The nexus between politics and big business
By K.P. Nayar
A bright, enterprising Indian, who recently turned down an offer to run one of India’s leading industry organizations, summed up the rejection so succinctly as to make sense of the gathering gloom about the country’s economy. This individual, whose access to American leaders short of the president and the vice president has been witnessed firsthand by this columnist, said that the decision to turn down the offer was because industry organizations had lost their relevance in the current lay of governance.
This person of choice who must remain anonymous has several decades of experience of dealing with industry and has had a ringside view of momentous changes affecting India’s economy, including the downs of the 1900s and ups of the early part of the previous decade. When this individual talks of representative organizations of industry and commerce losing relevance it is a story that runs somewhat as follows.
Even when Manmohan Singh, as finance minister in the P.V. Narasimha Rao government, decided to shed the albatrosses that weighed the economy down, the perceived taint about businessmen lingered for long afterwards and politicians would not be seen rubbing shoulders with individual industrialists, at least in public. Under no circumstances would they engage in any open display of bonhomie, such as accepting rides on private planes owned by captains of industry, as they do nowadays; nor did these captains own such manifestations of opulence.
Representative organizations of business continued to be necessary as vehicles of institutional access to the government. Many ministers, of course, had industry connections and vice versa, often more than mere ‘connections’, but these were almost never touted in public.
This columnist has peeped, as a younger journalist, into the daily schedules of prime ministers to find certain slots without names, merely carrying the legend, “reserved”. No one other than the prime minister, his trusted private secretary and the visitor in question knew whom those slots were reserved for, and such meetings were inevitably held at 7, Race Course Road, the prime ministerial residence, and never at the South Block office.
During the National Democratic Alliance government, with the rising importance of men like Pramod Mahajan, things began to change. Even then, such were the reservations about associating oneself with business that before Jaswant Singh joined Atal Bihari Vajpayee’s 13-day government on May 16, 1996, as finance minister, he initiated steps to sell off all his stocks and shares lest there was any appearance of a conflict of interest.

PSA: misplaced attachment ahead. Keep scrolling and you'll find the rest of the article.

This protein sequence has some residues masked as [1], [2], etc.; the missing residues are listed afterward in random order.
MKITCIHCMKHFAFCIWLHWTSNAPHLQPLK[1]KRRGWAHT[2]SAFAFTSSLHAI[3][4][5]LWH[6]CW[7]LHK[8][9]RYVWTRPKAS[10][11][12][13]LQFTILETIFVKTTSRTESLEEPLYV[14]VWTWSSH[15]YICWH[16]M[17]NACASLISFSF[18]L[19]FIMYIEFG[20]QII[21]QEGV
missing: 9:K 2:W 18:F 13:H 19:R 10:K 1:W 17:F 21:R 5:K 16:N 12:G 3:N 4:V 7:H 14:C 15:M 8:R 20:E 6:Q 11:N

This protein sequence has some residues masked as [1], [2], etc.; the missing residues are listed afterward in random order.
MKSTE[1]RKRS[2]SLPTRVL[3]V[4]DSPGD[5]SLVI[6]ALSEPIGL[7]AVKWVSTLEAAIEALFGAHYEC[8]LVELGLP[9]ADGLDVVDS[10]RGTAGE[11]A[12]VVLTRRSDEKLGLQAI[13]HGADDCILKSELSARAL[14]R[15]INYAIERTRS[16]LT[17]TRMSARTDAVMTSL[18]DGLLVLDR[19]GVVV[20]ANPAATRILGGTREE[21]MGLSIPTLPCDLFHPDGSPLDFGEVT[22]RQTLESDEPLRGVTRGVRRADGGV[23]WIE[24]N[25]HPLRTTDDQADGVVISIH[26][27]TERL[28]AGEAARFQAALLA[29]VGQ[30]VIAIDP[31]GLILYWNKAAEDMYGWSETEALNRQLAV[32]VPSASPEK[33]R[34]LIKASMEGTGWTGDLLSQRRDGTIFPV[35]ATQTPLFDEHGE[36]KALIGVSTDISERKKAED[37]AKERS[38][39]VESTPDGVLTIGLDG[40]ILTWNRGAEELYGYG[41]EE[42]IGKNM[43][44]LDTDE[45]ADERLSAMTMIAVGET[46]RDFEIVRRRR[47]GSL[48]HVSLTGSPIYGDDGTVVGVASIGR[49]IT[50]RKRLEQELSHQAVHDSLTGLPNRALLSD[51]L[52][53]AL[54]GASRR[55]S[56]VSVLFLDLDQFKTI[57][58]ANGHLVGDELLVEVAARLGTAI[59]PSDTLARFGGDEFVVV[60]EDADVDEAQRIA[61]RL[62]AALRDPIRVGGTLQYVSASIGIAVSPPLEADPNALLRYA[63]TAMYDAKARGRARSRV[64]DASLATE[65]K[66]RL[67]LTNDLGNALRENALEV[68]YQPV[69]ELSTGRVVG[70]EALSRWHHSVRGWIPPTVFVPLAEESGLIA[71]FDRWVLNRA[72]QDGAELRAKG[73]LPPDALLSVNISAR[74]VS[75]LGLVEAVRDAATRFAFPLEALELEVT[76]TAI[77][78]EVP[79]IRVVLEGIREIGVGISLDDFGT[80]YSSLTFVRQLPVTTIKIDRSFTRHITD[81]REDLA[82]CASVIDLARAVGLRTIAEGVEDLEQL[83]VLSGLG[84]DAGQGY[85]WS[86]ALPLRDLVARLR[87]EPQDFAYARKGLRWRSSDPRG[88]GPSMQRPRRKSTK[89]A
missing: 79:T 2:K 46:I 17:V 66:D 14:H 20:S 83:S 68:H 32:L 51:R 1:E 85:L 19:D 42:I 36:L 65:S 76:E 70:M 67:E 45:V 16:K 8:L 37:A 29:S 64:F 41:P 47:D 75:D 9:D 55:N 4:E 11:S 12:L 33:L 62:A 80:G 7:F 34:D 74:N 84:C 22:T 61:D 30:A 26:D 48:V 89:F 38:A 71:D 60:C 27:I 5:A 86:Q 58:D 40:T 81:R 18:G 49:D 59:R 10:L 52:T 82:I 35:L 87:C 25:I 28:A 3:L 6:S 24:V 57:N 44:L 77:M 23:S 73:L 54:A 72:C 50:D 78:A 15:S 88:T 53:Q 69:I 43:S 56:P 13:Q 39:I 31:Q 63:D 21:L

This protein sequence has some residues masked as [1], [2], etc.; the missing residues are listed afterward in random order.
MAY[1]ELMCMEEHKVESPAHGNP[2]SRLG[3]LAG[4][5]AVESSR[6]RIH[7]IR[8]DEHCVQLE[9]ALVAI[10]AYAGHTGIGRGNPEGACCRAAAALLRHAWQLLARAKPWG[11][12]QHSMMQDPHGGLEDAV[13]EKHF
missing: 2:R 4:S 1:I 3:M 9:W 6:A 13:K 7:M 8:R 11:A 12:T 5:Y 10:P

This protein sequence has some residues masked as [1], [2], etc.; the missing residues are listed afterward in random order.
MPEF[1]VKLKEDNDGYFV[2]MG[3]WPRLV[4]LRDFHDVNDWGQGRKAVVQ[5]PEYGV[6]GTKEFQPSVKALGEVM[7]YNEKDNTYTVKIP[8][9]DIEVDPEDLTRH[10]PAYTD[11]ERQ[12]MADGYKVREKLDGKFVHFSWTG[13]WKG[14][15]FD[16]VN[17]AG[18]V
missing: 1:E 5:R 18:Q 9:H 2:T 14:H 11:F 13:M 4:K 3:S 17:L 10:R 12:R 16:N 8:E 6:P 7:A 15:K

But industrialists gained unfettered access to all levels of government during the United Progressive Alliance rule when fraternizing with the private sector was not only no longer considered unsavoury, but it became a badge of a minister’s progressive and development-oriented thinking. Only few ministers, like A.K. Antony, remained exceptions to this new rule. Such ‘unfashionable’ ministers were mocked by journalists whose media houses had no qualms about deputing half a dozen correspondents to the annual international business jamboree in Davos even as they showed nowhere near such professional interest in villages where the country’s farmers were committing suicide in desperation. Many captains of industry now simply call up ministers on their cell-phones and fix up appointments. The more savvy among the cabinet members meet up with businessmen in the exclusive, members-only reserves of the capital’s five star hotels or similar ones in Mumbai, something that would have been unthinkable at one time.
Naturally, the industry organizations that once represented the collective wisdom — and wealth — of Indian entrepreneurship are ghosts of their former selves. What would have been my role, wondered the individual who turned down the offer to lead such an organization, had I accepted the offer, other than to give out an occasional sound-bite to a television channel, issue a press release, moderate an inconsequential meeting or host a cocktail party for, say, the visiting foreign minister of Tuvalu or Estonia?